Cost-effectiveness of a policy-based intervention to reduce melanoma and other skin cancers associated with indoor tanning
Gordon, L. G.
Lorigan, Paul C
Rhodes, L. E.
Green, Adèle C
AffiliationManchester Centre for Health Economics, The University of Manchester, Manchester, UK. Population Health Department, QIMR Berghofer Medical Research Institute. School of Nursing, Queensland University of Technology (QUT). School of Public Health, University of Queensland. Manchester Centre for Health Psychology, The University of Manchester, Manchester, UK. The Christie NHS Foundation Trust, Manchester, UK. Division of Cancer Studies, The University of Manchester. Centre for Dermatology Research, Division of Musculoskeletal and Dermatological Sciences, School of Biological Sciences, Faculty of Biology Medicine and Health, The University of Manchester and Salford Royal NHS Foundation Trust, Manchester, Academic Health Science Centre, Greater Manchester, UK.
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AbstractBackground The use of indoor tanning devices causes melanoma and other skin cancers with resulting morbidity, mortality and increased healthcare costs. Policy-makers require robust economic evidence to inform decisions about a possible ban of such devices to mitigate these burdens. Objectives To assess the health costs and consequences of introducing a policy-based intervention across England to ban commercial indoor tanning with an accompanying public information campaign. Methods A cost-effectiveness analysis, adopting a healthcare system perspective, was conducted using a decision-model to track a national cohort of 18-year-olds over a lifetime time horizon. A nationwide ban on commercial indoor tanning combined with a public information campaign (the policy-based intervention) was compared with the status quo of availability of commercial indoor tanning. The expected costs (currency: GBP, price year: 2019) and Quality Adjusted Life Years (QALYs) were calculated. Net Monetary Benefit (NMB; net benefit measured in cost compared to an accepted threshold) and Net Health Benefit (NHB; net gain in QALYs compared to an accepted threshold) of implementation were calculated. A probabilistic sensitivity analysis was used to calculate the probability the intervention was cost-effective. Results Compared to the current situation, a ban on commercial indoor tanning combined with a public information campaign would result in 1,206 avoided cases of melanoma, 207 fewer melanoma deaths, and 3,987 averted cases of keratinocyte cancers over the lifetime of all 18-year-olds (n=618,873) living in England in 2019. An additional 497 QALYs would be realised along with healthcare cost-savings of £697,858. This intervention would result in an NMB of £10.6m and a NHB of 530 QALYS. Multiple sensitivity analyses confirmed the robustness of findings. At a cost-effectiveness threshold of £20,000, there is a 99% likelihood of this policy-based intervention being cost-effective. Conclusions The implementation of a ban on commercial indoor tanning across England with an accompanying public information campaign would be an effective use of healthcare resources.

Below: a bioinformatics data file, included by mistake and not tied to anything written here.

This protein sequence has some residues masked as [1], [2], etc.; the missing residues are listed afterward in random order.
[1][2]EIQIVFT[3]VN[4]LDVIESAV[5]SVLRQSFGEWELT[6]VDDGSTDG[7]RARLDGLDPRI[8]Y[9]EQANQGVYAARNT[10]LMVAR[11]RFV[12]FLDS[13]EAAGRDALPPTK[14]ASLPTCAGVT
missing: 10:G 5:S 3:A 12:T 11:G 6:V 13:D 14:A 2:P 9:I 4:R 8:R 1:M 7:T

CitationEden M, Hainsworth R, Gordon LG, Epton T, Lorigan P, Rhodes LE, et al. Cost‐effectiveness of a policy‐based intervention to reduce melanoma and other skin cancers associated with indoor tanning [Internet]. British Journal of Dermatology. Wiley; 2022.
JournalBritish Journal of Dermatology
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